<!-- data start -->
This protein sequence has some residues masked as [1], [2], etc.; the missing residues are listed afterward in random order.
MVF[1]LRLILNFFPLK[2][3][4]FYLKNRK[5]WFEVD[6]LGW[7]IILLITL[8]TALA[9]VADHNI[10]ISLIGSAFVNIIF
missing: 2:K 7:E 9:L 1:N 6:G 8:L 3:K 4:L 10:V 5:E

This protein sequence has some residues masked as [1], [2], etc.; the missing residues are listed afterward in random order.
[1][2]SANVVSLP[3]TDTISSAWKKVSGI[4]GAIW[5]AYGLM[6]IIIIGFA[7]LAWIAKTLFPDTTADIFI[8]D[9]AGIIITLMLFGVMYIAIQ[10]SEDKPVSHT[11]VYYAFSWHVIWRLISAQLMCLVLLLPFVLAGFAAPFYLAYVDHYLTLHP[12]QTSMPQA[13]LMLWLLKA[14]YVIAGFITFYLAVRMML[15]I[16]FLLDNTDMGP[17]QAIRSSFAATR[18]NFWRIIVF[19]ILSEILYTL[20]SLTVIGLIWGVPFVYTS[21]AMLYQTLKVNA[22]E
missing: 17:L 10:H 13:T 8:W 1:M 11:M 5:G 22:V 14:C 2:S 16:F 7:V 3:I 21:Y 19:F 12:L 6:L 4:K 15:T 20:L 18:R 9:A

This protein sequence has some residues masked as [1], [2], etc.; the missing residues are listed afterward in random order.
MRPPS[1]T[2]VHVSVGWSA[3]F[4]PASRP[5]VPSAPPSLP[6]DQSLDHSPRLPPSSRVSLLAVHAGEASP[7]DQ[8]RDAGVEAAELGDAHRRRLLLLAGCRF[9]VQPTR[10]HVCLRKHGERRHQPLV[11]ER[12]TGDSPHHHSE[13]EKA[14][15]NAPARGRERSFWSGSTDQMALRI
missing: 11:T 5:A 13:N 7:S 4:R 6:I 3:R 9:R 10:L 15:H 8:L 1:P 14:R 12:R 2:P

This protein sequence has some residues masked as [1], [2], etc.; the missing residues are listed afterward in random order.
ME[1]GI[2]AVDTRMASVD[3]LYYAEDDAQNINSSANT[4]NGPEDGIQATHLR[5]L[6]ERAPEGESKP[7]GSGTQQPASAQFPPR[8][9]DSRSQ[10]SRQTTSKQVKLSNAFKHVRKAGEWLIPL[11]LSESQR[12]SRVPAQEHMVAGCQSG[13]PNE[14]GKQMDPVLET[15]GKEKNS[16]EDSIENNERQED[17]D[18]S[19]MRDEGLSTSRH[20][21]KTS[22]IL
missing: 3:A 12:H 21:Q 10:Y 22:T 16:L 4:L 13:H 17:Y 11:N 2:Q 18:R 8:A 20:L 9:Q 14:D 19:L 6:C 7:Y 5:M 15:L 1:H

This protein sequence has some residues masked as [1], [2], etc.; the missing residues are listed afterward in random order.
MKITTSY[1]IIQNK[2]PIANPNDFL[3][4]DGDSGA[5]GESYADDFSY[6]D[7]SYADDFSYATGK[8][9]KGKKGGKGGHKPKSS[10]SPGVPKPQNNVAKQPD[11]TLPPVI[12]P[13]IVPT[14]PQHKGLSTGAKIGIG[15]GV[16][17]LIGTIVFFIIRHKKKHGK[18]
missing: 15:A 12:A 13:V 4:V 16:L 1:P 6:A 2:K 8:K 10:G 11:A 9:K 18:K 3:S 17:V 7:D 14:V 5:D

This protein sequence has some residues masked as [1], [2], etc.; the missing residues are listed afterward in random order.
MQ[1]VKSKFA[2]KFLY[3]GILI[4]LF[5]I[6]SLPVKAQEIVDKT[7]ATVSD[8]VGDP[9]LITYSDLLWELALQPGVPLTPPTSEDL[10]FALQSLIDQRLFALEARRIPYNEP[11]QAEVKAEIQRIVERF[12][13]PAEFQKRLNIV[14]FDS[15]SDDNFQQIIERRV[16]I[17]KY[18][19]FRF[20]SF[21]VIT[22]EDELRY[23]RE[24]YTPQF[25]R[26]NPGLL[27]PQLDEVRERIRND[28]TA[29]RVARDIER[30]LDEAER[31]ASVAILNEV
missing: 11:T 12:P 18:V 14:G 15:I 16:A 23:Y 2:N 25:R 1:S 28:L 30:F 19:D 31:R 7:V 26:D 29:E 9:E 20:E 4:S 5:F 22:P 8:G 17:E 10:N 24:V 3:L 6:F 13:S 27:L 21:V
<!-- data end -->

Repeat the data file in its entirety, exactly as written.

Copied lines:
This protein sequence has some residues masked as [1], [2], etc.; the missing residues are listed afterward in random order.
MVF[1]LRLILNFFPLK[2][3][4]FYLKNRK[5]WFEVD[6]LGW[7]IILLITL[8]TALA[9]VADHNI[10]ISLIGSAFVNIIF
missing: 2:K 7:E 9:L 1:N 6:G 8:L 3:K 4:L 10:V 5:E

This protein sequence has some residues masked as [1], [2], etc.; the missing residues are listed afterward in random order.
[1][2]SANVVSLP[3]TDTISSAWKKVSGI[4]GAIW[5]AYGLM[6]IIIIGFA[7]LAWIAKTLFPDTTADIFI[8]D[9]AGIIITLMLFGVMYIAIQ[10]SEDKPVSHT[11]VYYAFSWHVIWRLISAQLMCLVLLLPFVLAGFAAPFYLAYVDHYLTLHP[12]QTSMPQA[13]LMLWLLKA[14]YVIAGFITFYLAVRMML[15]I[16]FLLDNTDMGP[17]QAIRSSFAATR[18]NFWRIIVF[19]ILSEILYTL[20]SLTVIGLIWGVPFVYTS[21]AMLYQTLKVNA[22]E
missing: 17:L 10:H 13:T 8:W 1:M 11:M 5:G 22:V 14:C 2:S 16:F 7:V 3:I 21:Y 19:F 12:L 6:L 4:K 15:T 20:L 18:R 9:A

This protein sequence has some residues masked as [1], [2], etc.; the missing residues are listed afterward in random order.
MRPPS[1]T[2]VHVSVGWSA[3]F[4]PASRP[5]VPSAPPSLP[6]DQSLDHSPRLPPSSRVSLLAVHAGEASP[7]DQ[8]RDAGVEAAELGDAHRRRLLLLAGCRF[9]VQPTR[10]HVCLRKHGERRHQPLV[11]ER[12]TGDSPHHHSE[13]EKA[14][15]NAPARGRERSFWSGSTDQMALRI
missing: 11:T 5:A 13:N 7:S 4:R 6:I 3:R 9:R 10:L 15:H 8:L 1:P 14:R 12:R 2:P

This protein sequence has some residues masked as [1], [2], etc.; the missing residues are listed afterward in random order.
ME[1]GI[2]AVDTRMASVD[3]LYYAEDDAQNINSSANT[4]NGPEDGIQATHLR[5]L[6]ERAPEGESKP[7]GSGTQQPASAQFPPR[8][9]DSRSQ[10]SRQTTSKQVKLSNAFKHVRKAGEWLIPL[11]LSESQR[12]SRVPAQEHMVAGCQSG[13]PNE[14]GKQMDPVLET[15]GKEKNS[16]EDSIENNERQED[17]D[18]S[19]MRDEGLSTSRH[20][21]KTS[22]IL
missing: 3:A 12:H 21:Q 10:Y 22:T 16:L 4:L 13:H 17:Y 11:N 2:Q 18:R 8:A 20:L 9:Q 14:D 19:L 6:C 7:Y 5:M 15:L 1:H

This protein sequence has some residues masked as [1], [2], etc.; the missing residues are listed afterward in random order.
MKITTSY[1]IIQNK[2]PIANPNDFL[3][4]DGDSGA[5]GESYADDFSY[6]D[7]SYADDFSYATGK[8][9]KGKKGGKGGHKPKSS[10]SPGVPKPQNNVAKQPD[11]TLPPVI[12]P[13]IVPT[14]PQHKGLSTGAKIGIG[15]GV[16][17]LIGTIVFFIIRHKKKHGK[18]
missing: 15:A 12:A 13:V 4:V 16:L 1:P 6:A 2:K 8:K 10:G 11:A 9:K 18:K 3:S 17:V 7:D 14:V 5:D

This protein sequence has some residues masked as [1], [2], etc.; the missing residues are listed afterward in random order.
MQ[1]VKSKFA[2]KFLY[3]GILI[4]LF[5]I[6]SLPVKAQEIVDKT[7]ATVSD[8]VGDP[9]LITYSDLLWELALQPGVPLTPPTSEDL[10]FALQSLIDQRLFALEARRIPYNEP[11]QAEVKAEIQRIVERF[12][13]PAEFQKRLNIV[14]FDS[15]SDDNFQQIIERRV[16]I[17]KY[18][19]FRF[20]SF[21]VIT[22]EDELRY[23]RE[24]YTPQF[25]R[26]NPGLL[27]PQLDEVRERIRND[28]TA[29]RVARDIER[30]LDEAER[31]ASVAILNEV
missing: 11:T 12:P 18:V 14:G 15:I 16:A 23:Y 2:N 25:R 1:S 28:L 30:F 19:D 31:R 7:V 26:D 29:E 9:E 20:E 4:S 5:F 22:P 8:G 17:E 10:N 24:V 3:L 6:F 13:S 27:L 21:V